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#2322: 40,000 expected at Orange Bowl tonight for opener (Gold Cup) (fwd)
Published Saturday, February 12, 2000, in the Miami Herald
Up for the Cup
40,000 expected at Orange Bowl tonight for opener
BY MICHELLE KAUFMAN
[Corbett interjects: Oh NO, What am I doing in ST. Louis tonight.
I should be in Florida!!!!!!!!!]
Gold Cup. Copa Oro. Coupe d'Or.
The words have been on South Florida's trilingual tongue for weeks.
>From Hialeah to Little Haiti to Coral Springs, soccer fans have been
eagerly awaiting the 12-team international tournament, which opens
tonight at the Orange Bowl with a doubleheader tailor-made for this area
-- USA vs. Haiti, followed by Colombia vs. Jamaica. A crowd of 40,000 is
expected, and as many as half of those fans are likely to be Haitian.
This event is so important to the island nation that Haitian President
Rene Preval is scheduled to be in the stands. The Cup has been the hot
topic of conversation on local Haitian talk-radio, and stores all over
Little Haiti are selling red and blue T-shirts, banners and team
posters. The Colombian and Jamaican national teams also have huge
followings in South Florida. Colombians are eager to see petulant but
popular forward Faustino Asprilla and how their team will do under
new coach Luis ``Chiqui'' Garcia, who took over 10 days ago after the
forced resignation of Javier Alvarez. Alvarez doubled as Olympic coach,
and a 9-0 Olympic qualifying loss to Brazil was unacceptable. Jamaican
fans, meanwhile, love their ``Reggae Boyz'' and were thrilled to hear
seven England-based players made the overseas trek for the Cup,
including Deon Burton, Frank Sinclair and Marcus Gayle.
Peru and Honduras, the other teams based in Miami for the biennial Cup,
also are expected to draw well for their games. Honduras is considered
the most improved team in Central America and could surprise people,
especially if forward Carlos Pavone plays up to his potential.
And then there's the United States, host of the tournament and 1991
champion, which will probably get the least enthusiastic reception.
Other than a smattering of diehard fans chanting ``U-S-A! U-S-A!,''
the majority at the Orange Bowl will be rooting against Bruce Arena's
team tonight and again Wednesday, when it plays Peru.
Does it bother the U.S. players? Sure. But they're used to it.
``We used to get more upset about it, but now we just accept it,''
forward Eric Wynalda said. ``This is a rare opportunity for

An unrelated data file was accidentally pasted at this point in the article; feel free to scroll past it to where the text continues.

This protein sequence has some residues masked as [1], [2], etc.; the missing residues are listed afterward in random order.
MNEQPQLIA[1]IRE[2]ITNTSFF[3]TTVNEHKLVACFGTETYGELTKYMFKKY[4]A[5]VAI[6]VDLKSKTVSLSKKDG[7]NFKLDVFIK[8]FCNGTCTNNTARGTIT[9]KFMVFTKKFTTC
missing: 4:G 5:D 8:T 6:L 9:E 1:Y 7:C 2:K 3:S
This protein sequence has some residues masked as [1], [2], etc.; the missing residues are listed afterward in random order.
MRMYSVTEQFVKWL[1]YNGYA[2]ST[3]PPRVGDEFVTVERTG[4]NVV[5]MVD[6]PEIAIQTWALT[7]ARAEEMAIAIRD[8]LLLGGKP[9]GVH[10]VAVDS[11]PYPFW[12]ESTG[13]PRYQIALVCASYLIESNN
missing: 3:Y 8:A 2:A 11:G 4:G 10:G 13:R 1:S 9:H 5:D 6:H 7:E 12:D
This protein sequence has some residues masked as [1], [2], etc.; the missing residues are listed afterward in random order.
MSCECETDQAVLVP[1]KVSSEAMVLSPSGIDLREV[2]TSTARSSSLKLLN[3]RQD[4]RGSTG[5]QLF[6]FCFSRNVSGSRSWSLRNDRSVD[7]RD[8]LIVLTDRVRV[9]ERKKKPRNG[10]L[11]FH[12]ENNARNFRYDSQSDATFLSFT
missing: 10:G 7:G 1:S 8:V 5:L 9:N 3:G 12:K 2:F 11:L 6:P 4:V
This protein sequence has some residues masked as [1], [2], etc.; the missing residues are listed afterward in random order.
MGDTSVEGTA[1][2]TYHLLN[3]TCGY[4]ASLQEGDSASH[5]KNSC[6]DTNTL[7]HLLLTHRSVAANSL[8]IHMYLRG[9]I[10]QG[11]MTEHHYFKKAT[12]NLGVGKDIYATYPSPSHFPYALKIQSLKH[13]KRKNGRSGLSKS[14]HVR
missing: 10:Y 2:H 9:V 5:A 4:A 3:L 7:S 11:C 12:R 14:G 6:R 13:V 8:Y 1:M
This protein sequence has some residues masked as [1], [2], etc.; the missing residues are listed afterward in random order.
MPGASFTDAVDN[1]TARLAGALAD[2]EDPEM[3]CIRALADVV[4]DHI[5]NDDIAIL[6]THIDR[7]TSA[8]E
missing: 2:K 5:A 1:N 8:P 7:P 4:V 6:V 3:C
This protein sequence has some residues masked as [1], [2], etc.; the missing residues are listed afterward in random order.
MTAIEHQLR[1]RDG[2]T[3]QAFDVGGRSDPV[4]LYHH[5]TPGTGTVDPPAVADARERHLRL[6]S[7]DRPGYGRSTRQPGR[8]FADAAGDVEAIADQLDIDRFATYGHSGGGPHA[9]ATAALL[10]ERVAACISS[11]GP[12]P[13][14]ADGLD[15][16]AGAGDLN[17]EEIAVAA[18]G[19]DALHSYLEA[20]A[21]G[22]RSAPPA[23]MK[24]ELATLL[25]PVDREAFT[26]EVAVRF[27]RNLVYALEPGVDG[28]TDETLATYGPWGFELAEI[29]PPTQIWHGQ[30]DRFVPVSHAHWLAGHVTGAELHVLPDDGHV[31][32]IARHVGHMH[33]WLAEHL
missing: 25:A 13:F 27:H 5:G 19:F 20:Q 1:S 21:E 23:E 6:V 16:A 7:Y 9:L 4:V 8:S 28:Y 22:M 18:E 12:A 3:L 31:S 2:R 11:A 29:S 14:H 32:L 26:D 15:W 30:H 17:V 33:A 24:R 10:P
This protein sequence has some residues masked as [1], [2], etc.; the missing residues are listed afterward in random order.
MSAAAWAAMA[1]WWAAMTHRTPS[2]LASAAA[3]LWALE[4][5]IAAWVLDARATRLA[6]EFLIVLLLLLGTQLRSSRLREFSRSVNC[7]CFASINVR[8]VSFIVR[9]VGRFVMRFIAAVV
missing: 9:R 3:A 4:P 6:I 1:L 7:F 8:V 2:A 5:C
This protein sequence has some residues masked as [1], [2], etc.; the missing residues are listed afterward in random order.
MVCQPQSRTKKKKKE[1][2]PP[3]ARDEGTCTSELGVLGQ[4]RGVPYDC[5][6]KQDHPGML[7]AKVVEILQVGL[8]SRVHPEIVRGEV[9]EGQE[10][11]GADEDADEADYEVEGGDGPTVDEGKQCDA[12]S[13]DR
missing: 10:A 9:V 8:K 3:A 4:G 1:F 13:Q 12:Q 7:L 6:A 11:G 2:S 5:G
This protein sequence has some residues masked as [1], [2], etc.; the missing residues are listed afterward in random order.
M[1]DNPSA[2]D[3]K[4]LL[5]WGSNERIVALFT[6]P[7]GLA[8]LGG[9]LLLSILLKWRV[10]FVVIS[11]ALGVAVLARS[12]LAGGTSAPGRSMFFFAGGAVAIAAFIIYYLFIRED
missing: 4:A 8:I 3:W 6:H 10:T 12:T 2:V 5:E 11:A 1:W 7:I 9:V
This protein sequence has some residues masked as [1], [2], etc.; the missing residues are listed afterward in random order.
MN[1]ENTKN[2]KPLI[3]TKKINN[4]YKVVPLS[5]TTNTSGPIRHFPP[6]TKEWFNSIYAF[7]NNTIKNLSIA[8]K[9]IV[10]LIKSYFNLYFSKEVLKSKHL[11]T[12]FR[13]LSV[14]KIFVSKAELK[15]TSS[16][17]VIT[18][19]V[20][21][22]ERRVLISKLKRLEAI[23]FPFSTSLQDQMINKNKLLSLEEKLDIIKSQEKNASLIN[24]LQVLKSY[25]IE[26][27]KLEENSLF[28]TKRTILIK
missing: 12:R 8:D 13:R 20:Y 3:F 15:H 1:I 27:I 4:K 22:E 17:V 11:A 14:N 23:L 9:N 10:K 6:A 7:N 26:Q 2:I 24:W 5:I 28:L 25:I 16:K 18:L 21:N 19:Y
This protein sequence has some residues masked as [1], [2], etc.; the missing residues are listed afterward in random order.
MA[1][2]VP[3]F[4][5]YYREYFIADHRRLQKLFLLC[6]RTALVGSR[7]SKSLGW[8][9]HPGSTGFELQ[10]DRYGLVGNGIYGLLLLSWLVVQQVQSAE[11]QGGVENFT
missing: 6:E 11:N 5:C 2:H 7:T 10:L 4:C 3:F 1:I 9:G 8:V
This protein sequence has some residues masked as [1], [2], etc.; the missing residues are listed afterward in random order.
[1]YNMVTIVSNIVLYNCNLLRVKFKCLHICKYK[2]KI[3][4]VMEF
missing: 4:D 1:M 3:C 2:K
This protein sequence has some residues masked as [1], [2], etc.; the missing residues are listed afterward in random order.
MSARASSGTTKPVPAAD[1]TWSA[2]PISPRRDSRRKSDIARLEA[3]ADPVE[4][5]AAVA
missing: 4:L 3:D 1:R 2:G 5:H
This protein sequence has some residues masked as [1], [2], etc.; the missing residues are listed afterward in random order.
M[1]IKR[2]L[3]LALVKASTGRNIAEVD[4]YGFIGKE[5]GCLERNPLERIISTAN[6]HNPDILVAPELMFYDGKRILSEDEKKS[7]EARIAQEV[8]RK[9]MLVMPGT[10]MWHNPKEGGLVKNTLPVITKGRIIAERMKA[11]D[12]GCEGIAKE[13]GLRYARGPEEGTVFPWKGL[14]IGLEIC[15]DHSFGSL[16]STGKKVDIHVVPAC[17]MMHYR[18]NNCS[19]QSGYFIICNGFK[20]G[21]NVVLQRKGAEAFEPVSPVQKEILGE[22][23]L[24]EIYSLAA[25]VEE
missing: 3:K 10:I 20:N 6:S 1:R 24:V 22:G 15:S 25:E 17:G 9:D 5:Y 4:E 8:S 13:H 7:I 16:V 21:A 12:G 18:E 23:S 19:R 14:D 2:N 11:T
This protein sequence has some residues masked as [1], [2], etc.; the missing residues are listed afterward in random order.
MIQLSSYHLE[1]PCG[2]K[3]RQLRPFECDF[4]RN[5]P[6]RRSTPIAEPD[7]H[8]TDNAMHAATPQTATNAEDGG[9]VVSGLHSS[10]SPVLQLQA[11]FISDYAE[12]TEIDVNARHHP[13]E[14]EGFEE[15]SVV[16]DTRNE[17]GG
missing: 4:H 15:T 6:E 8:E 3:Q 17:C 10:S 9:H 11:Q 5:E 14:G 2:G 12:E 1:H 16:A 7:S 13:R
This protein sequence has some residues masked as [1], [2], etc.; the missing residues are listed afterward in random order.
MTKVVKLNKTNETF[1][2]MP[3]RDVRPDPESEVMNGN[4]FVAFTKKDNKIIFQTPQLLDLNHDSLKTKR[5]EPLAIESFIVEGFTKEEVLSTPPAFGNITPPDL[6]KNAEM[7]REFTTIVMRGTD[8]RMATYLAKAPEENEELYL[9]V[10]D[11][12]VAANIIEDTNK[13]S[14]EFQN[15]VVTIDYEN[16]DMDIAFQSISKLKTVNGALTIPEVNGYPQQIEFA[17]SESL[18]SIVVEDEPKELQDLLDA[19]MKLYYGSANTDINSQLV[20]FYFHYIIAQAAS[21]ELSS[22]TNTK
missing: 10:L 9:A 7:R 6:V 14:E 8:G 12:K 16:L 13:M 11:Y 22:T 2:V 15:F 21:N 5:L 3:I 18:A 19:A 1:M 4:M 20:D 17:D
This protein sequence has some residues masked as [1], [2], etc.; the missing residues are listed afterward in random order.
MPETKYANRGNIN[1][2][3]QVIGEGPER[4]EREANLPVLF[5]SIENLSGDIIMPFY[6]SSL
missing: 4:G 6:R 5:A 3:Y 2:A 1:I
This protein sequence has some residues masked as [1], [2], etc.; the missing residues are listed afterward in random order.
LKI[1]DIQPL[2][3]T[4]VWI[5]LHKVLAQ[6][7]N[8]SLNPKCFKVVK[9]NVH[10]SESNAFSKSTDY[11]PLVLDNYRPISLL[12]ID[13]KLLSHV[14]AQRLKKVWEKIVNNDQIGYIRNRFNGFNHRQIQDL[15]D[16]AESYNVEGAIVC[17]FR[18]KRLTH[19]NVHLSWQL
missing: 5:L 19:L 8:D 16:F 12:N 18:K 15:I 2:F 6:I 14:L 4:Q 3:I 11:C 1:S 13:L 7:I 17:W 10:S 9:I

Haitian-American fans to see the Haitian team so I understand that
they'd rather root for the country they're from than for us.''
Defender Jeff Agoos said: ``It's nothing new, us being the visiting
team on our home soil. We played Iran in L.A., and it might as well have
been Tehran. We play Mexico in L.A., and it might as well be
Mexico City. I'm sure playing Haiti in Miami will be the same.''
The U.S. team is favored to beat Haiti and Peru and should get through
the quarterfinals on Feb. 19. The tournament semifinals are in San Diego
and Los Angeles, and the final is Feb. 27 at the L.A. Coliseum.
Three-time champion Mexico is expected to make the final again. Mexico
beat the United States, 1-0, in the 1998 final in front of a crowd of
91,000. The winning team earns $150,000. Second place is
worth $100,000, and third $75,000.
The Haitian team, which includes several players from the Seleccion
Haiti squad that won the local Copa Latina tournament last year,
realizes that it faces a daunting task. ``I am an optimist but also a
realist,'' said Haitian coach Zenono Jean-Baptiste, a Miami resident.
``We have to consider the value of the experience the U.S. team has
playing in the World Cup and other big international matches. Right now
they are 22nd in the FIFA rankings [Haiti is 99th], and they will pose a
big challenge for us.'' Arena is taking the Haiti game seriously. Though
this tournament isn't as important as World Cup qualifiers later this
year, Arena thought enough of the Gold Cup to call in overseas players
Claudio Reyna and Brad Friedel. Team USA is coming off a 2-1 win at
Chile and has beaten Germany and Argentina in the past year, but Arena
said his work has just begun.
``We can't take anyone lightly,'' said the U.S. coach. ``Haiti is a
well-organized team, and they'll have the home-field advantage. We've
been competitive the past year, and our match fitness is good, but we
have to find the right combination of 11. Gold Cup will help us do that,
and hopefully we can put ourselves in position to win this thing and
gain confidence for what will be a very important year.